She is survived by wife, Hope Engeseth; son, Andrew Wonders; parents, Sam and Joyce Wonders; sisters, Heather Keefer, Autumn (Simon Szeghy) Wonders and Naomi (Randy Groskinsky) Wonders; and other extended family. More...
the Reverend William L. Holden [1931 - 2014]
Rev. Holden served as youth minister to the Stoneham Unitarian Church, of Stoneham, Massachusetts, from 1959 to 1961; and Minister of Education to the Unitarian Universalist Church of Medford, Massachusetts from 1962 to 1964. His later work was in corrections. His extensive volunteer ministry included service as a volunteer hospital chaplain to Hennepin County Medical Center of Minneapolis, Minnesota; volunteer police chaplain to the St. Paul, Minnesota, Police Department; member of the Minnesota State Children's Mental Health Advisory Committee; guest preacher and consultant to countless Unitarian Universalist congregations; and co-founding of the Victim's Intervention Project, a program out of the St. Paul Police Department that supports the families of homicide victims. He was ordained by the Unitarian Universalist Church of Minnetonka, Minnesota in 1980.
William is survived by his wife, Sondra Smalley; children, William Lynn (Karin Lauria), Barbara Lynn, Michele Wallace (Doug Root), Sarah Merwin (Kedrik), and Doug Smalley (Sara); and other extended family. More...
ANNOUNCING The Military Ministry Toolkit
Is your congregation considering outreach to active duty military personnel, veterans and their families? Do you want to make a safe, welcoming space in your community for sharing members' stories of involvement in war or military life?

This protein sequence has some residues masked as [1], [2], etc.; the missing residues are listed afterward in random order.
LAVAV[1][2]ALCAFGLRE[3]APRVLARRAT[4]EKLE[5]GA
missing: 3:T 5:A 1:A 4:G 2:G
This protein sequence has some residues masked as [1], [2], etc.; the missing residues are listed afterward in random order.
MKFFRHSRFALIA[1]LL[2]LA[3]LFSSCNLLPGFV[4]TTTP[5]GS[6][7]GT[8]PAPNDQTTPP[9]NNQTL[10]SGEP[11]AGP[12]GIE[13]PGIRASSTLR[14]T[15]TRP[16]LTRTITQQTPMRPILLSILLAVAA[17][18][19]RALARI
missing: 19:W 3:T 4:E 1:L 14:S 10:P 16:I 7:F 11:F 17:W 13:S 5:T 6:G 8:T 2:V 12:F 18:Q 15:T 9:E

The UUA Faith Development Office now offers the Military Ministry Toolkit for Congregations online at no charge to congregations. The toolkit provides six one-hour workshops for adults in Unitarian Universalist faith communities that seek to become more intentionally open and inviting to military service people, veterans, and their families.
Included is a 23-minute video, Embracing the Unitarian Universalist behind the Uniform, which can help begin a conversation in your congregation about why and how to explore military ministry. Schedule an event to watch and discuss the video in order to inspire support for deepening and strengthening this aspect of the congregation's ministry. Learn more...
Photo: The Rev. Rebekah Ann Montgomery, a U.S. Army Reserve chaplain, preached the sermon at the 2014 UUA Service of the Living Tradition.
Memo to Ministers:
There's still room for a few more participants in our Clergy Seminar Series in Congregation-Based Spiritual Direction. Join colleagues from throughout the MidAmerica Region and around the country for a learning experience that is bound to transform your ministry.
Sessions will be held in Bloomington, Indiana; Saint Paul, Minnesota; and Lawrence, Kansas. Special rates for UU clergy (active and retired), ministerial students, and interns still apply. For more information visit www.midamericauua.org/clergy.
Central Midwest, Heartland,
and Prairie Star Districts of the
Unitarian Universalist Association
joined together as
in July 2013.